That invention opened the way to practical endoscopes for medical imaging, but nobody was thinking of communications because the most transparent glasses available had attenuation of one decibel per meter.

STL did not seek to duplicate those early optical fibers. Instead, Antoni Karbowiak set out to make an optical analog of microwave dielectric waveguides, which were solid plastic rods that guided microwaves along their exterior. Having worked on hollow millimeter waveguides, he sought to avoid one of their problemsmpropagation of the millimeter waves in multiple modes that could interfere with each other to generate noise.

Karbowiak wanted an optical waveguide that would propagate light in only a single mode, but he found that would require a bare fiber only 0.

Then he left STL to accept a professorship in Australia. Charles K. Kao, a young engineer born in Shanghai and trained in Britain, inherited the optical waveguide project. He had already been analyzing what would happen if the optical waveguide was clad with a layer of transparent material with lower refractive index.

That cladding would confine the light within the fibermthe same conclusion O'Brien had reached a decade earlier. But Kao also found that if the difference between the refractive indexes of the core and the cladding was small, the core diameter could be increased to several micrometers and still transmit only a single mode.

That larger core would collect light much more easily, and confine light much better, than a tiny bare fiber. Bringing the guided light inside the fiber created a problem because the light had to go through the glass rather than air, which conventional wisdom held was inevitably more transparent.

But Kao did not give up easily. Instead of asking how clear the best available glass was, he asked what 7Hecht, City of Light, Chapter 9.

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Lasers Revive Optical Communications 9 was the fundamental lower limit on glass attenuation. Harold Rawson, a professor at the Sheffield Institute of Glass Technology in England, encouraged Kao with the information that impurities absorbed most of the light lost in standard glasses.

With a younger colleague, George Hockham, Kao wrote a paper outlining their case for a single-mode fiber-optic communication system, which he presented at a January 27, meeting of the Institution of Electrical Engineers in London and later published in Proceedings of the Institution of Electrical Engineers.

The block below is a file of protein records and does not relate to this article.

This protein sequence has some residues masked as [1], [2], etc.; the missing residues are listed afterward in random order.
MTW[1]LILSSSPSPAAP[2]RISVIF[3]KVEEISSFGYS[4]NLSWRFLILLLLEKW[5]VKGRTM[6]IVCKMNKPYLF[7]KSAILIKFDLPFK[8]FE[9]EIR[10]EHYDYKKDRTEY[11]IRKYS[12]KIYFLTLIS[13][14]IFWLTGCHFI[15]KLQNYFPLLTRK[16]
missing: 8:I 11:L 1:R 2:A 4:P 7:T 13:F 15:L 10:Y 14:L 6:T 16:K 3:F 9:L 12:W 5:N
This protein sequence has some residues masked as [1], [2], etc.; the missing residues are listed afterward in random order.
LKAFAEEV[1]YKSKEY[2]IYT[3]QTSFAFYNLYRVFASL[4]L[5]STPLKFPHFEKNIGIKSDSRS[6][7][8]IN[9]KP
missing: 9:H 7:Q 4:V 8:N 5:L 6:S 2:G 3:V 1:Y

The big problem was making a glass fiber as clear as they needed. Initial reactions were highly skeptical, and Bell Labs showed no interest.

But Kao attracted the interest of two British government agencies--the defense ministry and the Post Office's telecommunications division. Military contracts were a big part of STL's business, and the prospects for thin, flexible optical waveguides for use on the battlefield or inside military vehicles intrigued Don Williams of the Royal Signals Research and Development Establishment in Christchurch.

Optical transmission promised a big advantage in the emerging world of electronic warfare. Electronic systems were vulnerable to jamming by enemy equipment and could be disabled by powerful bursts of electromagnetic energy from nuclear explosions.

Description

Optical transmission might present a way around those problems. It already was studying ideas for home phone customer access to remote computerized databases, a very early version of the Web. Critically, its research budget had just received a big boost.

The Post Office also found Kao another important connection--the Corning Glass Works, a long-time leader in glass research. The success of Kao's plan depended on removing impurities from glass, and that was a tough problem because ordinary glasses are made from inherently impure materials. However, Corning had earlier developed a technology for producing fused silica, which is essentially pure silicon dioxide. Corning physicist Robert Maurer saw two key drawbacks to using fused silica.

Its extremely high melting point made fiber fabrication hard, and its refractive index was lower than 8K. Kao and G.

Hockham, Dielectric-fiber surface waveguide for optical frequencies, Proceedings lEE , pp. But Maurer's gamble paid off. The same year also saw another crucial development. Researchers at the Ioffe Physics Institute in Russia and Bell Labs in the United States demonstrated the first semiconductor diode lasers the could operate continuously at room temperature within weeks of each other.

Their lasers lasted only minutes, but that marked tremendous progress on tiny lasers that were a perfect match for the tiny cores of optical fibers. Progress was also being made on LEDs, another potential light source. In , Richard Epworth, a young engineer just hired to work for Kao, used a laser to transmit black-and-white television signals through a meter m bundle of high-loss fibers crossing a large voltage differential.

In mid, a top engineering manager, Stew Miller, described a future in which fibers would be used for in9F. Keck, and R. Maurer, Radiation losses in glass opticalwaveguides,Applied Physics Letters 17, pp. Kessler, Fiber optics sharpens focus on laser communications, Electronics, pp. Lasers Revive Optical Communications 11 teroffice trunks less than about 10 km, and confocal waveguides would span tens of kilometers without repeaters.